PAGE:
Aging versions of Windows still alarmingly common in corporate use

Friday, May 31, 2019

An analysis of the Windows workstations monitored by Applixure reveals that Windows 7, which will lose Microsoft’s support in early 2020, is still used on every third PC. In addition, the number of different Windows 10 versions is quite high. Applixure recommends that companies check the current status of their operating system versions and plan an upgrade path as early on as possible.

Microsoft’s Windows operating system holds a dominating market share in corporate workstations and in the role of everyday work of millions of end users. A number of different versions of Windows are currently in active use and there are also various feature update version releases within the latest major version, Windows 10. Traditionally, Microsoft has provided limited support for aging operating system versions: general official support for Windows 7, originally released in 2009, will end in early 2020, for example.

Aging Windows 7 still actively used in every third end user workstation

According to Applixure’s usage data, the share of Windows 7 out of all Windows workstations is as high as 36%. This means that the aging operating system that will lose official support in early 2020 is today used by every third end user. On an organizational level, Windows 7 is in active use in over half of the companies.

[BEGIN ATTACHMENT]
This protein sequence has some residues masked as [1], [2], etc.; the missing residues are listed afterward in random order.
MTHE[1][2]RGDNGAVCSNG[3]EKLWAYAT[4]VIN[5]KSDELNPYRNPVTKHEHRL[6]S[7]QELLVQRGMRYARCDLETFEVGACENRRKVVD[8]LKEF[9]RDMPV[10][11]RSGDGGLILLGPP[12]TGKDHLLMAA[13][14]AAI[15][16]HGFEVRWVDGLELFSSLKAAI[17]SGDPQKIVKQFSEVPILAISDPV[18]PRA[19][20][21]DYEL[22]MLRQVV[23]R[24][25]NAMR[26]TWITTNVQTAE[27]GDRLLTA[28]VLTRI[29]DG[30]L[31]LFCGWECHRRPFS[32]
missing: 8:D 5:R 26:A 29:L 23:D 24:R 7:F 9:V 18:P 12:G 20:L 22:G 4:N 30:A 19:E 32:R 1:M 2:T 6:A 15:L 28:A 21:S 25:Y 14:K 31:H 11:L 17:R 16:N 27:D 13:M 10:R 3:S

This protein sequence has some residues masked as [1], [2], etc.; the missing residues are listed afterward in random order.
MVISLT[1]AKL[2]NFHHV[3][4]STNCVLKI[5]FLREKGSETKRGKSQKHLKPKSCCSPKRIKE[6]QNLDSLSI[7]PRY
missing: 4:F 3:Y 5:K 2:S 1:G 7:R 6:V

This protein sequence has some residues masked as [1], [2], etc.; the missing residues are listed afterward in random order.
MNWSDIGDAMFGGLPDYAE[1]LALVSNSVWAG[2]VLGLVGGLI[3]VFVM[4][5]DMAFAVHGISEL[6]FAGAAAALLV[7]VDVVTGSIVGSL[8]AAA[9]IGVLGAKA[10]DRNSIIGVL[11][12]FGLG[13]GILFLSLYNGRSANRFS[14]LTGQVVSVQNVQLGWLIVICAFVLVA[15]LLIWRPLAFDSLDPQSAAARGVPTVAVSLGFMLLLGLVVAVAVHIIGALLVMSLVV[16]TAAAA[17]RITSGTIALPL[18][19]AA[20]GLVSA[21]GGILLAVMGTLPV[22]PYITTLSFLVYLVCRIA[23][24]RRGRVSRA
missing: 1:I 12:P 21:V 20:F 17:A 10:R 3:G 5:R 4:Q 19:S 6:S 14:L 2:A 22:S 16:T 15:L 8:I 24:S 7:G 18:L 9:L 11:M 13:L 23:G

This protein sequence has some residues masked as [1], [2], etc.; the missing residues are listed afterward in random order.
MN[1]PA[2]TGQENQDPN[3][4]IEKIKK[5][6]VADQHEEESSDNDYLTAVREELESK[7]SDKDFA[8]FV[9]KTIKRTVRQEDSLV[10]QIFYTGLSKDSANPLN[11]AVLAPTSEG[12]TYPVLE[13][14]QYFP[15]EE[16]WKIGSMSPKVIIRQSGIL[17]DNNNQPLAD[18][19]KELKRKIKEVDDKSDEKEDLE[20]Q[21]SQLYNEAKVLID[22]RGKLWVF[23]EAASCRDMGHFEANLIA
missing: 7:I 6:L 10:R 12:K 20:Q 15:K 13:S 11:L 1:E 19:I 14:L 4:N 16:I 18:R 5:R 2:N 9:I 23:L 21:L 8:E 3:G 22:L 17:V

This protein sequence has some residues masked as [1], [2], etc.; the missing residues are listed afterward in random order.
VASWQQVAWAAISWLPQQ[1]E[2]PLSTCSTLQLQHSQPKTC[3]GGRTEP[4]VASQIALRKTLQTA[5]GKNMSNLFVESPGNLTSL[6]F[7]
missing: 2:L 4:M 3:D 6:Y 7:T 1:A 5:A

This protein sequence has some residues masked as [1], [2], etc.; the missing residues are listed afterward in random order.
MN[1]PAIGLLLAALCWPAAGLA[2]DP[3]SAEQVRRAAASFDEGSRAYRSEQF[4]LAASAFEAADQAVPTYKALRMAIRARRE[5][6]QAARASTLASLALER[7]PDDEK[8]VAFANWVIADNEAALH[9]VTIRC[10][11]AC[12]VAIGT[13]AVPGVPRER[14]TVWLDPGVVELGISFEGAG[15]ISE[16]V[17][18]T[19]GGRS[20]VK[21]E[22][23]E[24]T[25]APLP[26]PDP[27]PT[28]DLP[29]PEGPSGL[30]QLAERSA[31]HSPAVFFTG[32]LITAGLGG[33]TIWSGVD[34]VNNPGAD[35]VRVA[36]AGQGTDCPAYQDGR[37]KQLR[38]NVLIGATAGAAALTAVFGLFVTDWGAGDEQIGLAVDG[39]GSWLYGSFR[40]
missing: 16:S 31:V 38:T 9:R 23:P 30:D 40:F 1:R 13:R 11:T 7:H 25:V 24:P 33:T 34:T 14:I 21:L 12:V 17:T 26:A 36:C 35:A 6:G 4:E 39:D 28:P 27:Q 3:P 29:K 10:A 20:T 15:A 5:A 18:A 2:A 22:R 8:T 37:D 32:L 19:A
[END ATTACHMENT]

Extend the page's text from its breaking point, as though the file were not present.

Distribution of Windows versions

The share of Windows 7 is significantly high, even though the upcoming loss of official support is most likely a well-known fact and many companies maintain ongoing migration projects.

Why is Windows 7 so commonly used? We asked a leading Windows expert, Microsoft Most Valuable Professional (MVP) Sami Laiho to analyze the data provided by Applixure.

”There are several reasons for the high share of Windows 7. For many companies, it is simply enough to have their applications run on Windows 7 and they have no compelling reason to migrate into Windows 10. Still today, there are few applications that specifically require Windows 10. In addition, companies want to take everything out of their existing hardware – if a workstation works, companies do not want to replace it and it is only removed from active duty at the very end of its lifecycle,” says Sami Laiho.

With Windows XP, Microsoft ended up continuing its official support several times. According to Sami Laiho, some companies may also be counting on similar extended support this time, too. In fact, extended support for Windows 7 will be available, but companies have to pay for the support with an annually increasing support fee. Microsoft does not need to provide general official support as the migration between Windows 7 and 10 is a smaller effort in terms of compatibility than the upgrade from Windows XP.

“Naturally, there are companies who believe that support from Microsoft is not needed at all. This is a dangerous path, however: installing official security patches is critical to ensure proper information security, for example,” Sami Laiho says.

Great variation in Windows 10 feature update versions

It is no surprise that Windows 10, originally released in 2015, represents the most popular operating system in the data with a total share of 62%. With Windows 10, Microsoft moved to a so-called Windows as a Service model. In this model, Windows 10 is improved with incremental feature update releases instead of releasing a new major version every now and then.